SSDP’s STEM in Congress List Has Launched

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This entry has been published on February 18, 2021 and may be out of date.

Edited by SSDP’s Scientific Research Issue Group

Scientific and research-oriented approaches to drug policy in the United States have been historically lacking. The narratives around drugs and drug policy, especially in the 20th century, were heavily and almost exclusively dominated by police, border control, and politicians looking for punitive approaches to issues of public health, freedom, and human rights. Fortunately, with harm reduction advocacy groups and groups composed of people who use drugs (PWUD) leading the charge over the past 10 to 20 years, there has been some positive momentum in steering congressional members and their staffers to focus on creating drug policy strategies based on science and effective public policy.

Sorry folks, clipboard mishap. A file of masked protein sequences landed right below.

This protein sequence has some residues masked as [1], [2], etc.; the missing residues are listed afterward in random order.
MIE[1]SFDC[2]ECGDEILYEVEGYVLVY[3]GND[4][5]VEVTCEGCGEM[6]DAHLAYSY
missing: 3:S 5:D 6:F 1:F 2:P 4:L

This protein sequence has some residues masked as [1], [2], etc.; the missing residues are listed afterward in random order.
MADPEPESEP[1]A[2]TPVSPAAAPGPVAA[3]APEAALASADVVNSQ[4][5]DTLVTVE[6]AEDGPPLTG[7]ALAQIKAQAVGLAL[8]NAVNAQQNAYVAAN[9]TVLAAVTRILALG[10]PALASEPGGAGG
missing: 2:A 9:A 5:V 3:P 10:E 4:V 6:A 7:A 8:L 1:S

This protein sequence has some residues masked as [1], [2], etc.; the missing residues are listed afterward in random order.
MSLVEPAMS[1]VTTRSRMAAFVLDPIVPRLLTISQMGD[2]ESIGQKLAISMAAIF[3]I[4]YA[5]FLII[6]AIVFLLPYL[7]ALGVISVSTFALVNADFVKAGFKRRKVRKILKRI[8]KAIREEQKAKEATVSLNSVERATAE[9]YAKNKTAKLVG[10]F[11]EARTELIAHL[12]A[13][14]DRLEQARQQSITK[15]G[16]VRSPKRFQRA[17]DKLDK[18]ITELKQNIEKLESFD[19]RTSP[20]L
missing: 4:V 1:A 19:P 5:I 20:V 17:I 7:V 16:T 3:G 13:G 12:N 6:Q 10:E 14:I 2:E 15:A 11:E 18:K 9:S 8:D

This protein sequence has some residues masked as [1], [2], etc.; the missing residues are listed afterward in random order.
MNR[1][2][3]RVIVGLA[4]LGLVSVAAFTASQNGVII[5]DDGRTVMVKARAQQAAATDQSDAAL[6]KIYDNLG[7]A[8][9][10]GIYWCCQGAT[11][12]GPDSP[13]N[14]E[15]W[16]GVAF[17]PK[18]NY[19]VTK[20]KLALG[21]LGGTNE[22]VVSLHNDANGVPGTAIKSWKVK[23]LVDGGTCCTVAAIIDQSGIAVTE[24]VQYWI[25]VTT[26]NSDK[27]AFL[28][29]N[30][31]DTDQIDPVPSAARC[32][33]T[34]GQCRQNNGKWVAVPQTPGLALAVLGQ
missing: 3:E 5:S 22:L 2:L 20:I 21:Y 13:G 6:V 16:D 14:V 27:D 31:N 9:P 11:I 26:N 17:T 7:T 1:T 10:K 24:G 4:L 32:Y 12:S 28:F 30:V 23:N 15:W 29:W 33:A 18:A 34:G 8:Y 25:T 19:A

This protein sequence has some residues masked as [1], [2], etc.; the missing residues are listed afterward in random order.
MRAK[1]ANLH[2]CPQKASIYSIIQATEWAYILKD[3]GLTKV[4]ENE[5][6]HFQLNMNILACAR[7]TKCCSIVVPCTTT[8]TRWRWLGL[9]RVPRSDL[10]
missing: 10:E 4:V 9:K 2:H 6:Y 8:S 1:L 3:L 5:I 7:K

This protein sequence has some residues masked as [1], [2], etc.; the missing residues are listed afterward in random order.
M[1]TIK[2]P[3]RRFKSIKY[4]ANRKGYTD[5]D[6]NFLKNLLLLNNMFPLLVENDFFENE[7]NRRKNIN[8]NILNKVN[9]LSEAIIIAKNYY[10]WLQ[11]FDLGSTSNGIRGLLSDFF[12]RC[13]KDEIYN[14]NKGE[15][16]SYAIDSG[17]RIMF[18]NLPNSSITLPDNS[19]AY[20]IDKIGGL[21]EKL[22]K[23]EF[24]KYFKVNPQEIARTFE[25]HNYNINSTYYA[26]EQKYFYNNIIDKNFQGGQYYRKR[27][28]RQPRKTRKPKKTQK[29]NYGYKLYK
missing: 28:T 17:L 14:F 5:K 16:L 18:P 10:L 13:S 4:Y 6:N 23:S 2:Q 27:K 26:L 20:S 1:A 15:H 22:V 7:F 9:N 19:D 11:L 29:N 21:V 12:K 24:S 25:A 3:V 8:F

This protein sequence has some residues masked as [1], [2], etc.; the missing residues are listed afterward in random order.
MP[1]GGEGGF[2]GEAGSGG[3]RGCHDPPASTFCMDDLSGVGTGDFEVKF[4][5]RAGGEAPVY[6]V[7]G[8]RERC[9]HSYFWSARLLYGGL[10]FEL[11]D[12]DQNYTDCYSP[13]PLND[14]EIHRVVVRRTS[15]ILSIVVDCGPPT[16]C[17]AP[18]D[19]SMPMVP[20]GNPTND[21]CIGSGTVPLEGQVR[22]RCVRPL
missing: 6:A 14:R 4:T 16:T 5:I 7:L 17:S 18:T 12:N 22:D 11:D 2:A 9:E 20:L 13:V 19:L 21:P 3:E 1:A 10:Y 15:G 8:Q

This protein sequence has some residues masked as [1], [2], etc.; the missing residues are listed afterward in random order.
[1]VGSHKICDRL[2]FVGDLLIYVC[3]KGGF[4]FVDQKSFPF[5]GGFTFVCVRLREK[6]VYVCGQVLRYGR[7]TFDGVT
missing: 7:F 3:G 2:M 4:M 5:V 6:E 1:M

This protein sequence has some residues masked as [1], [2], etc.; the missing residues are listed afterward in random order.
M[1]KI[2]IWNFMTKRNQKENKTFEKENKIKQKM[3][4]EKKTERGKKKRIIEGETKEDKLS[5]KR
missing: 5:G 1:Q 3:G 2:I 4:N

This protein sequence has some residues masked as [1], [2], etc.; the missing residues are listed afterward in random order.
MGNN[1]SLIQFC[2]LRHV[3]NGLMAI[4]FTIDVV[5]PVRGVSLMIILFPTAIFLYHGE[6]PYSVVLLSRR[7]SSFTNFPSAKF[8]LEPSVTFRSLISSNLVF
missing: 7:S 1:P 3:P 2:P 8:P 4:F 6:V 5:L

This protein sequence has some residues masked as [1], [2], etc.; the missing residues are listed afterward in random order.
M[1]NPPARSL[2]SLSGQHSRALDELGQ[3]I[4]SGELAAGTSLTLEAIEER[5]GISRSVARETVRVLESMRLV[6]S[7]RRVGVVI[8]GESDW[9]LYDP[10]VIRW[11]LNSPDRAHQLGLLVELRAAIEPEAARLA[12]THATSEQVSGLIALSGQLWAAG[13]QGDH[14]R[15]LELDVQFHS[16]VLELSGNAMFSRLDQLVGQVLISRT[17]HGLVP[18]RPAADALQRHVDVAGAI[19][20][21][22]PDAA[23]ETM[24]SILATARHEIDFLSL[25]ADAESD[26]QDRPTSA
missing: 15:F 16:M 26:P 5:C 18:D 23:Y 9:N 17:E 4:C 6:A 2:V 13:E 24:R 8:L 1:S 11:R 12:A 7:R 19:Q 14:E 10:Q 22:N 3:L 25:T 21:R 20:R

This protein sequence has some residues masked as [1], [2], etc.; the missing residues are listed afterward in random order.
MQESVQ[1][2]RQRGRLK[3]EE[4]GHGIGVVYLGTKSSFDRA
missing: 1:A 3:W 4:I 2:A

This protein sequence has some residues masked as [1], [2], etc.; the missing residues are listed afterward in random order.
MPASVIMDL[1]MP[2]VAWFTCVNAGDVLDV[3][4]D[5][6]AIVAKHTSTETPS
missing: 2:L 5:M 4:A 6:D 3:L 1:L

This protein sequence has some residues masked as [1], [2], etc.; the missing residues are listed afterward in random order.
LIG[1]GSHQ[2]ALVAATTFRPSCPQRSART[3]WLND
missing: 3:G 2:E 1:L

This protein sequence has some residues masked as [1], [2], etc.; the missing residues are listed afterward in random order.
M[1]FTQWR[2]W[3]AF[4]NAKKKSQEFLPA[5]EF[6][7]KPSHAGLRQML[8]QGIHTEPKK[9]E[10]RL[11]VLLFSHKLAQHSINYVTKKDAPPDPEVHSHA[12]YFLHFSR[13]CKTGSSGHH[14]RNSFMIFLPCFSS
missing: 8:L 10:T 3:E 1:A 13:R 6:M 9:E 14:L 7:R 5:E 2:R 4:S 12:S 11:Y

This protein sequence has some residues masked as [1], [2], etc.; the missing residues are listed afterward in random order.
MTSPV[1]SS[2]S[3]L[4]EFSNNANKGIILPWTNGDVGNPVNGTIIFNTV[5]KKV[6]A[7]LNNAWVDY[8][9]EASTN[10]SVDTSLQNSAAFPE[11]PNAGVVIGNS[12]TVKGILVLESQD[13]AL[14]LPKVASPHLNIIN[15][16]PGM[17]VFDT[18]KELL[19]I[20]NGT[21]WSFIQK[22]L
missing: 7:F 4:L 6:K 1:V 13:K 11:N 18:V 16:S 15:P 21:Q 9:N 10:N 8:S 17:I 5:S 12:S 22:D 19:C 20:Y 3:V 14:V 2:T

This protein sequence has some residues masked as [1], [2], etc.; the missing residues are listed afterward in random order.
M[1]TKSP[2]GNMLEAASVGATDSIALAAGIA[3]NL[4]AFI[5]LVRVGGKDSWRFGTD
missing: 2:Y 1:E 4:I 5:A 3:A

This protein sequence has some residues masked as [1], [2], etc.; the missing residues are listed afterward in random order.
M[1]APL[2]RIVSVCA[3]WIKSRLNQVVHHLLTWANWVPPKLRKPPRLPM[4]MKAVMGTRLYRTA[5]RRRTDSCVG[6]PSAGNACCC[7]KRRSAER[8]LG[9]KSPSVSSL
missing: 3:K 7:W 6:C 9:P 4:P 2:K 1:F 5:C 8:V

In October, the Scientific Research Issue Group of SSDP’s U.S. Policy Council began compiling a list of members of Congress with science, technology, engineering, and mathematics (STEM) backgrounds and their votes on the MORE Act and the Medical Marijuana Research Act. The list was completed and published in January 2021 and has since served as a resource for Issue Group members to use when discussing scientific research about marijuana and other substances with members of Congress. For example, while many advocates will likely focus their advocacy for the MORE Act on the social justice impacts of the bill, the representatives on this list may be more receptive to MORE Act discussions centering the impact rescheduling marijuana will have on National Institutes of Health (NIH) – funded research and studying the applications of marijuana in the field of medicine. 

We are excited about the possibilities of this list as a resource for our members interested in drug policy reform advocacy. As new drug policy-related bills and amendments are introduced later in the 117th Congress, SSDPers can use this list to target these representatives when discussing science-focused issues such as easing barriers to medical research involving otherwise illegal substances.

You can access the STEM in Congress spreadsheet using this link.